Who You Know

on June 7, 2010 in Misc

Santa Fe

It’s late Sunday night and I know I’m supposed to be writing something to post Monday morning.  But for the last few days I really didn’t do any Layla stuff because I spent them in Santa Fe for my niece’s high school graduation.  Yes, I memorized some Arabic vocabulary during the long drive down and back, but that doesn’t count for much.

Of course this means I’ll have to spend the coming week making up for lost time.  It was good to have a mini-break, but the weather was so hot in Santa Fe that I only did a couple of stretching routines.  Getting back now to my (only recently renewed) thorough workout will feel great, and settling down for some language learning sure beats those long hours of driving while zoning out along the highway.

Anyway, while in Santa Fe I sat in on a tech rehearsal for a play my sister is directing and met a few of the actors who’ll be in it.  As a species, actors are pretty much Layla’s opposite:  they’re flamboyant, outgoing, fizzing with fun (and sometimes neuroses), and in love with the limelight.  They could never be part of Layla’s shadowy world or skulk about doing very discreet work.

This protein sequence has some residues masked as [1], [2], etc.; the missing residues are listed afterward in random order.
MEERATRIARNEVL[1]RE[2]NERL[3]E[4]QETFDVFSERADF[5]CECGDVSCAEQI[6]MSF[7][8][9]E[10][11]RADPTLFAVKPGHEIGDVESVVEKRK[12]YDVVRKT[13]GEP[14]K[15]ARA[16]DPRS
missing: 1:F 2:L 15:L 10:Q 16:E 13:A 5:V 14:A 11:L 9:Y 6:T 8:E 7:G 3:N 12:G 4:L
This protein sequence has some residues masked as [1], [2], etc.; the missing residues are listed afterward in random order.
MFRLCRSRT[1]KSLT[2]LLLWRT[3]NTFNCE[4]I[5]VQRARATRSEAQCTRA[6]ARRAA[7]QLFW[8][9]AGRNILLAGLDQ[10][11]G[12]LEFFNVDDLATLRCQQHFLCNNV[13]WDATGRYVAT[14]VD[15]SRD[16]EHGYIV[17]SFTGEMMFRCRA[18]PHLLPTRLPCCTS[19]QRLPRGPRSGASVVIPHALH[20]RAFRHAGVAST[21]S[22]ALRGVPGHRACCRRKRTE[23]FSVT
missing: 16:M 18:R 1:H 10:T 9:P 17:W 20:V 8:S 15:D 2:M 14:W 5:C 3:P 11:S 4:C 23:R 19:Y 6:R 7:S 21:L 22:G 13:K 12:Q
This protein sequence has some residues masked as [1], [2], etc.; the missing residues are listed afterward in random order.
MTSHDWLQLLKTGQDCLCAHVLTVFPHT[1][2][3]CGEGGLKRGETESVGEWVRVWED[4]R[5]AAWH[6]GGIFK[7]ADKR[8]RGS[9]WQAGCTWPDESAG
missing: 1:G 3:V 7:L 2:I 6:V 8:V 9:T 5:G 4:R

dos equis

But the actor who really got me thinking about how Layla is different from them was R. Eric Gustafson.

You know that silly commercial for Dos Equis beer — the one with the fictional “most interesting man in the world”?  Make the man elderly and gay, and you’ve got Eric.  Swear to God, Eric himself isn’t famous, yet he has known everyone and gone everywhere.  He had drinks with Harry Truman, met Pope John XXIII in the Vatican, can tell you which famous actress always sat around buck naked in her dressing room, was pals with Andy Warhol, danced with Rita Hayworth, and on and on.  When he developed a drinking problem, it was Elizabeth Taylor who sent him to the Betty Ford clinic, where of course he hugged Mrs. Ford herself.

Get the picture?


Layla is so not like him.  And obviously I’m nothing like him.  But this got me thinking…

Maybe instead of isolating Layla as much as I do, I should expand her social life and introduce her to a boatload of famous or remarkable friends.  After all, she has a well-known reputation among museums and wealthy individuals for finding and delivering rare ancient manuscripts and writings.  In The Compass Master I already show a couple of her shadier but intriguing underground friends.  Maybe I should also have her hang out with more respectable, well-heeled, colorful individuals.  This makes sense, because I don’t want them to treat her as hired help; instead, they themselves are fascinated with her, and Layla has enough sense to professionally network.  She should also know her way around a variety of social settings.